Tuesday, 05 November 2019 23:36

A highlight of every Bouchercon is the Anthony Awards. The 2019 awards were presented on Saturday, Nov. 2, during the convention held in Dallas.

The 2019 Anthony Awards were for works published in 2018, and were selected by the votes of those attending Bouchercon.

This year’s nominees in each of the categories were among the strongest we’ve ever seen. Each author—both those nominated and who took home the Anthony—was a winner.

Congratulations to all.

(Those who took home the Anthony, which was one of the most beautiful awards we’ve seen, are listed first in bold face with ** before the title.)

Best Novel
**November Road by Lou Berney (William Morrow)
Give Me Your Hand by Megan Abbott (Little, Brown and Company)
Jar of Hearts by Jennifer Hillier (Minotaur Books)
Sunburn by Laura Lippman (William Morrow)
Blackout by Alex Segura (Polis Books)

Best First Novel
**My Sister, the Serial Killer by Oyinkan Braithwaite (Doubleday)
Broken Places by Tracy Clark (Kensington)
Dodging and Burning by John Copenhaver (Pegasus Books)
What Doesn’t Kill You by Aimee Hix (Midnight Ink)
Bearskin by James A. McLaughlin (Ecco)

Best Paperback Original Novel
** Under a Dark Sky by Lori Rader-Day (William Morrow Paperbacks)
Hollywood Ending by Kellye Garrett (Midnight Ink)
If I Die Tonight by Alison Gaylin (William Morrow Paperbacks)
Hiroshima Boy by Naomi Hirahara (Prospect Park Books)
A Stone’s Throw by James W. Ziskin (Seventh Street Books)

Best Short Story
**“The Grass Beneath My Feet” by S.A. Cosby, in Tough (blogazine, August 20, 2018)
“Bug Appétit” by Barb Goffman, in Ellery Queen Mystery Magazine (November/December 2018)
“Cold Beer No Flies” by Greg Herren, in Florida Happens (Three Rooms Press)
“English 398: Fiction Workshop” by Art Taylor, in Ellery Queen Mystery Magazine (July/August 2018)
“The Best Laid Plans” by Holly West, in Florida Happens (Three Rooms Press)

Best Critical or Non-Fiction Work
** I’ll Be Gone in the Dark: One Woman’s Obsessive Search for the Golden State Killer by Michelle McNamara (HarperCollins)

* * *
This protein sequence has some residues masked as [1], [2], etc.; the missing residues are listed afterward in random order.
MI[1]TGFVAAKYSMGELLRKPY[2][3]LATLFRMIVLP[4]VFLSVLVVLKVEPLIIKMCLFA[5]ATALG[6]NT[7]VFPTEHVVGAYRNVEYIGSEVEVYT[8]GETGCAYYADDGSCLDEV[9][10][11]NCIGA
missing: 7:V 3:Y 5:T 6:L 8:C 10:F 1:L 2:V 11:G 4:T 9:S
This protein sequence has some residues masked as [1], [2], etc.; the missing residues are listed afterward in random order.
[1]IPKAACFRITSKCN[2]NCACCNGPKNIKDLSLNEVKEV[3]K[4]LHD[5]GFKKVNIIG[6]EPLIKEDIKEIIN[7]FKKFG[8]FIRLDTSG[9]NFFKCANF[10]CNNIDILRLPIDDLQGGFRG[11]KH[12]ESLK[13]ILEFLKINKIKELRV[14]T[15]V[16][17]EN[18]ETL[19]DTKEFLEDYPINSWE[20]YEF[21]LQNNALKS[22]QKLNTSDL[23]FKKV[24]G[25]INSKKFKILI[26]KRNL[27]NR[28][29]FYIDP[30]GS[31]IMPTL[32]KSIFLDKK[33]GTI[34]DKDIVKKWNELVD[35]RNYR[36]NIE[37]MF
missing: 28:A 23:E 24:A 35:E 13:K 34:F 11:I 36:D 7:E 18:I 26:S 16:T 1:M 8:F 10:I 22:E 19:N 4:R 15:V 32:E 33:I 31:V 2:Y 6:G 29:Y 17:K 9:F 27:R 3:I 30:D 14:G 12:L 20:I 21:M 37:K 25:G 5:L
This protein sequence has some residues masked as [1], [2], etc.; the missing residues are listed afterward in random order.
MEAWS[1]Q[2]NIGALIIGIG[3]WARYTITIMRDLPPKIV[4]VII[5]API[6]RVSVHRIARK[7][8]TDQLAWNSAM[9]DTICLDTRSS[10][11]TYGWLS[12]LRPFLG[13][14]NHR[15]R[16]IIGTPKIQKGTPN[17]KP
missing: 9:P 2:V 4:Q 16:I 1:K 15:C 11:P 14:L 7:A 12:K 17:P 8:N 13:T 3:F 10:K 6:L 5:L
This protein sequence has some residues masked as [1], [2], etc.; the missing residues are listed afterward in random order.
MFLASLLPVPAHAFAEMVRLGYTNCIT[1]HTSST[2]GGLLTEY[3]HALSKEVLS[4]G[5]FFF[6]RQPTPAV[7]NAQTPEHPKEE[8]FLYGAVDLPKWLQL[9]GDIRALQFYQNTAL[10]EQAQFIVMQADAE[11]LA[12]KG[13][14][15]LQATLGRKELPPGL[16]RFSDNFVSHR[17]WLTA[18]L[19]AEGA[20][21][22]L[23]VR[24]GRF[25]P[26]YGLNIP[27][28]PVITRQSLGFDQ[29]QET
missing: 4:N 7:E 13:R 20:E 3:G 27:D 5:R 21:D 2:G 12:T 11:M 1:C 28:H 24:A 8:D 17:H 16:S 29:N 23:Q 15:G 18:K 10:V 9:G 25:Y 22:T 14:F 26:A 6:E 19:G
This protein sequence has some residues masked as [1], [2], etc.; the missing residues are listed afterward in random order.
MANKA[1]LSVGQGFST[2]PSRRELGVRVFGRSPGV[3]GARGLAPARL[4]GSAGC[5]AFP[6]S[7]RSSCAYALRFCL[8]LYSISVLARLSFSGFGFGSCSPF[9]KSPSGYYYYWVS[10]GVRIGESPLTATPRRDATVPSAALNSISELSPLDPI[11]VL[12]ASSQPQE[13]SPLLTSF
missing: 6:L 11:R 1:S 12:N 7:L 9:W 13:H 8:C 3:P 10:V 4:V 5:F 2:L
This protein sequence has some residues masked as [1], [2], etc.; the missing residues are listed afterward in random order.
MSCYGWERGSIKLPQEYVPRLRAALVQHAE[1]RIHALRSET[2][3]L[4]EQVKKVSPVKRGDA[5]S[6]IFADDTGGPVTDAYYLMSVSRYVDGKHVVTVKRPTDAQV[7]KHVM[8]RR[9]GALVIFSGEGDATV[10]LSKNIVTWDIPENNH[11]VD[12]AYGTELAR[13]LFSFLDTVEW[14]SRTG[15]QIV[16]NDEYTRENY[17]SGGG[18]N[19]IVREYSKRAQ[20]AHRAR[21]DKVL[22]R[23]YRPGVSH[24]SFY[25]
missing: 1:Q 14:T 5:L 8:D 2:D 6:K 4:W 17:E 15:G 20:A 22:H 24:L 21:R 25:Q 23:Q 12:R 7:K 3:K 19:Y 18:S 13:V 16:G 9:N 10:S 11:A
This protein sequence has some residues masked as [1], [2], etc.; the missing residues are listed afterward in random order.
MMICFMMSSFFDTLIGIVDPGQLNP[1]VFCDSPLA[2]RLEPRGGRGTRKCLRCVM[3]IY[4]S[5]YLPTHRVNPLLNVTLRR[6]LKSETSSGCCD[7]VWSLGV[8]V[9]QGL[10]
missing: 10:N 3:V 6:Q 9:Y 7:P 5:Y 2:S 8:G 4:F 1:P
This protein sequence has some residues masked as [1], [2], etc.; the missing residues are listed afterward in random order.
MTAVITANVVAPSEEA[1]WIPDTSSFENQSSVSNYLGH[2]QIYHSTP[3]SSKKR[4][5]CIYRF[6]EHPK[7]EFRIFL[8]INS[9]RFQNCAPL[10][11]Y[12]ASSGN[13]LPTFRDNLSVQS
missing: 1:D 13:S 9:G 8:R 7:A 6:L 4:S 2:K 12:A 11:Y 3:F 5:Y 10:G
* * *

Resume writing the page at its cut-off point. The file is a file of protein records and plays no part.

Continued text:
Dead Girls: Essays on Surviving an American Obsession by Alice Bolin (William Morrow Paperbacks)
Mastering Plot Twists: How To Use Suspense, Targeted Storytelling Strategies, and Structure To Captivate Your Readers by Jane K. Cleland (Writer’s Digest Books)
Pulp According to David Goodis by Jay A. Gertzman (Down & Out Books)
Classic American Crime Fiction of the 1920s by Leslie S. Klinger (Pegasus Books)
The Real Lolita: The Kidnapping of Sally Horner and the Novel that Scandalized the World by Sarah Weinman (Ecco)

The Anthony® Award is named for the late Anthony Boucher (rhymes with “voucher”), a well-known California writer and critic who wrote for the San Francisco Chronicle and the New York Times Book Review, and also helped found Mystery Writers of America. The Anthony Awards were first presented in 1986.

Oline H Cogdill
Saturday, 26 October 2019 17:56

The recent uptick in mysteries by diverse authors shouldn’t surprise anyone.

Mystery readers have always wanted stories about different cultures, backgrounds and heritages.

This has especially been true in the past 25 years as publishers realized that readers want stories that take place in a variety of regions and feature myriad characters.

Two of the best mysteries of 2019 are Steph Cha’s Your House Will Pay about the effects of violence on two families—one Korean American, the other African American; and Attica Locke’s Heaven, My Home, which continues the series about African-American Texas Ranger Darren Mathews.